Sidi (Fiona) Chen
Wei (David) Yu
In June of 2001 Enron’s new CEO, Jeff Skilling, was heralded as the “No. 1 CEO in the entire country and Enron was saluted as “America’s most innovated company.”1 Just six months later, in December, Enron filed for bankruptcy. The failure shocked the public and angered investors. How could this have happened? Did no one see this coming? Where were the accountants? Where were the controls?
Enron’s public troubles began on October 16th of 2001 when management released a third quarter earnings report with a “mysterious $1.2 billion dollar reduction.” The following month the company restated earnings for the previous five years and erased $600 million in profits.2 It turned out that the October report began to reveal Enron’s gross abuse of special-purpose entities (SPEs) and the mark-to-market accounting method. The company used SPEs to keep enormous amounts of losses off its books while inflating earnings from supply contracts by booking all profits from a contract in the quarter the deal was made.3 What also became clear was that Enron did not accomplish their gross manipulations without the help from their accountant’s at Arthur Andersen.
Enron shareholders and executives were not the only groups negatively affected by Enron’s aggressive accounting practices. Arthur Andersen was also unraveled because of the role it played in Enron’s materially misstated financial statements. In a letter to Kenneth Lay (, Enron’s CEO before and after Jeffrey Skilling’s short term) shortly after Jeffrey Skilling resigned, Sherron Watkins, a VP at Enron, expressed her concern with the state of the company and expressed stated concerns about Enron’s accounting practices even though they were “blessed” by Arthur Andersen.4 Because of these “blessings” Arthur Andersen (AA) personnel was deemed to be deeply involved in the corruption at Enron at all levels was not able to survive the aftermath of the scandal. By evaluating the business risks and fraud triangle associated with the Enron Scandal, one can begin to understand the gravity of the misdeeds committed by Enron executives and the AA audit and consulting teams and thus understands the extensive changes to the accounting industry as a whole that were a result of this scandal.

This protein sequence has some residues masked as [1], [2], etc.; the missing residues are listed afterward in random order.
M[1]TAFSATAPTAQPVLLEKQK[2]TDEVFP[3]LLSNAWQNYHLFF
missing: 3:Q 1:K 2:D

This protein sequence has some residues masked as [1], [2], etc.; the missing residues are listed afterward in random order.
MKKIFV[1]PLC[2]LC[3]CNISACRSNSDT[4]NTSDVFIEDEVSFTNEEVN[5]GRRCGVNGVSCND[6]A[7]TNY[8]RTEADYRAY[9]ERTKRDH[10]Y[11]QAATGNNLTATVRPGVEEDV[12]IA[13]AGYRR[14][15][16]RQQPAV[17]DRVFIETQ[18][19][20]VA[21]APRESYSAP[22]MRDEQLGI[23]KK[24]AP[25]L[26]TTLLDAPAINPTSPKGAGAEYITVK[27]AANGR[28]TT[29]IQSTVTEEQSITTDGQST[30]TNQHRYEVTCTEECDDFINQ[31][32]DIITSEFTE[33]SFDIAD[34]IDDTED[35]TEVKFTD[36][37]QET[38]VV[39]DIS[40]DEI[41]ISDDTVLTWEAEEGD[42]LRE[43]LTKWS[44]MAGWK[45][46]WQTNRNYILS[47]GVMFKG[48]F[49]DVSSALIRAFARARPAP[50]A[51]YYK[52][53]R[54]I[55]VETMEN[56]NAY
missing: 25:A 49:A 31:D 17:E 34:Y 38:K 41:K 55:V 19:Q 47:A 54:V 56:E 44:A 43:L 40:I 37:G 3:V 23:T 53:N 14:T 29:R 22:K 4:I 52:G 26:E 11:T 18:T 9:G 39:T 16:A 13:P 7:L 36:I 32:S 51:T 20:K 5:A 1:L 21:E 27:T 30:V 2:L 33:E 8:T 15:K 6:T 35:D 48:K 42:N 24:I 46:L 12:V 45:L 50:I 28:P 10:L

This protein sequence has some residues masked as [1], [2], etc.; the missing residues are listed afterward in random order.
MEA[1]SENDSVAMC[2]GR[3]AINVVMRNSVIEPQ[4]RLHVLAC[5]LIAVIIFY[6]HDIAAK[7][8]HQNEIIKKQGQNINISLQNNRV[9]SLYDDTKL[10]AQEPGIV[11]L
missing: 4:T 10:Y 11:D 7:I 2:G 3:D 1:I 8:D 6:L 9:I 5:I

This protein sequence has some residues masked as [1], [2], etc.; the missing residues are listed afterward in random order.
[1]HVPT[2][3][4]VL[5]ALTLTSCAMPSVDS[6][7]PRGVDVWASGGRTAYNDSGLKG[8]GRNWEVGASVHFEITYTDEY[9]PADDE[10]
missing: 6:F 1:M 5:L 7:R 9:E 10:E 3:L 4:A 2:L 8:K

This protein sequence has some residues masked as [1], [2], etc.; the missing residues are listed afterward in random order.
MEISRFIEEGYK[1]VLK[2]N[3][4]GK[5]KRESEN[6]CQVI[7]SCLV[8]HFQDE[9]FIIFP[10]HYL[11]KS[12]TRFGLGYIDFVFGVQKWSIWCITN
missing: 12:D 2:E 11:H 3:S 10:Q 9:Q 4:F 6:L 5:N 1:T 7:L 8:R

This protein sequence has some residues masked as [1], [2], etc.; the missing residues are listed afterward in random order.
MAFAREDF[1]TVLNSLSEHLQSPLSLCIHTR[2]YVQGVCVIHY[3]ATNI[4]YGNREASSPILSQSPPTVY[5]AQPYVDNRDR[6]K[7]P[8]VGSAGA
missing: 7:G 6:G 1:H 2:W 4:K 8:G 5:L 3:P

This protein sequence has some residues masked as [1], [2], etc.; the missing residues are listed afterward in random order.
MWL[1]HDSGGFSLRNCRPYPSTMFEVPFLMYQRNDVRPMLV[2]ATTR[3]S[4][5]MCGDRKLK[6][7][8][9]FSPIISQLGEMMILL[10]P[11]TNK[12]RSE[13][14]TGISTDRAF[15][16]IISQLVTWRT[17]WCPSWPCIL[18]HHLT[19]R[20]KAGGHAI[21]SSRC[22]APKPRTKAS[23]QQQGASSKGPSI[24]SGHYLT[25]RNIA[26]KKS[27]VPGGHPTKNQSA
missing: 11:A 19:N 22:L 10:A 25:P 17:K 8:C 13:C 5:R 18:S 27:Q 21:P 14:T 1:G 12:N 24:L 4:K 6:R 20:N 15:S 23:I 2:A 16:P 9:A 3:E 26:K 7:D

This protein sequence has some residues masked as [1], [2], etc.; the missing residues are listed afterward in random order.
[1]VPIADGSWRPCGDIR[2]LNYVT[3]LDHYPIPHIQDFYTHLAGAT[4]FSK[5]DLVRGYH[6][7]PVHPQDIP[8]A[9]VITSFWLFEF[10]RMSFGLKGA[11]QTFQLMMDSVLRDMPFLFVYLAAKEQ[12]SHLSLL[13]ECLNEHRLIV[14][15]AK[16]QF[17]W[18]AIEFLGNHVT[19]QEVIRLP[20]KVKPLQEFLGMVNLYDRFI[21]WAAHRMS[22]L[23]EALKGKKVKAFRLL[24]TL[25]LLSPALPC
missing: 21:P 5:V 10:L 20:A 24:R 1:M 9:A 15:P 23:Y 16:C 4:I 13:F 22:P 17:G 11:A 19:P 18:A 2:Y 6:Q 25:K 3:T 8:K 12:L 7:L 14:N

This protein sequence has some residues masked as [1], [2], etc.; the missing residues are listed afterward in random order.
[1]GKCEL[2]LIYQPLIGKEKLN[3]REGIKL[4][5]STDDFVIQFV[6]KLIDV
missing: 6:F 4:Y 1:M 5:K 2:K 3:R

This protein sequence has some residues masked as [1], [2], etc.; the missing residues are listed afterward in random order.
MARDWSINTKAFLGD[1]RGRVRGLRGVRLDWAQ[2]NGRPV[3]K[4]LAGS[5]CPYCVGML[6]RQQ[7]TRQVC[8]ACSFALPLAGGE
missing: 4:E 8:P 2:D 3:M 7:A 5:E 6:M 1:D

Business Risk Analysis
Enron Corporation started as Northern Natural Gas Company in 1930 and grew as an asset based natural gas company through acquisitions and pipeline infrastructure. In 1986, the growing company became known as Enron and quickly developed into much more than an asset-based natural gas supplier. The company evolved into a large wholesaler of natural gas through its EnronOnline division, served as an intermediary for broadband internet access with its Enron Broadband Services, operated a retail unit with Enron Energy services, and continue to manage its pipeline operating with Enron Transportation Services. Needless to say, in the 70 years following the foundation of the company, the company’s scope expanded immensely by investing in ventures outside of the natural gas industry, including oil exploration, chemicals, coal mining, and fuel-trading operations, thus increasing its overall business risk.5 One of the reasons that Enron began to expand the scope of the company was the highly regulated nature of the industry. The U.S. government had regulated the natural gas industry to varying degrees since the mid-1800s and at the time of the case, was likely to continue to closely monitor the sales of all types of energy. This careful eye on energy, and specifically energy pricing was likely one of the factors that pushed Enron into diversifying its business practices.6 In addition to the close government eye on the prices in the industry, Enron was also closely watched by analysts and the media who had high expectations for the company’s performance and even went so far as to applaud it performance and...
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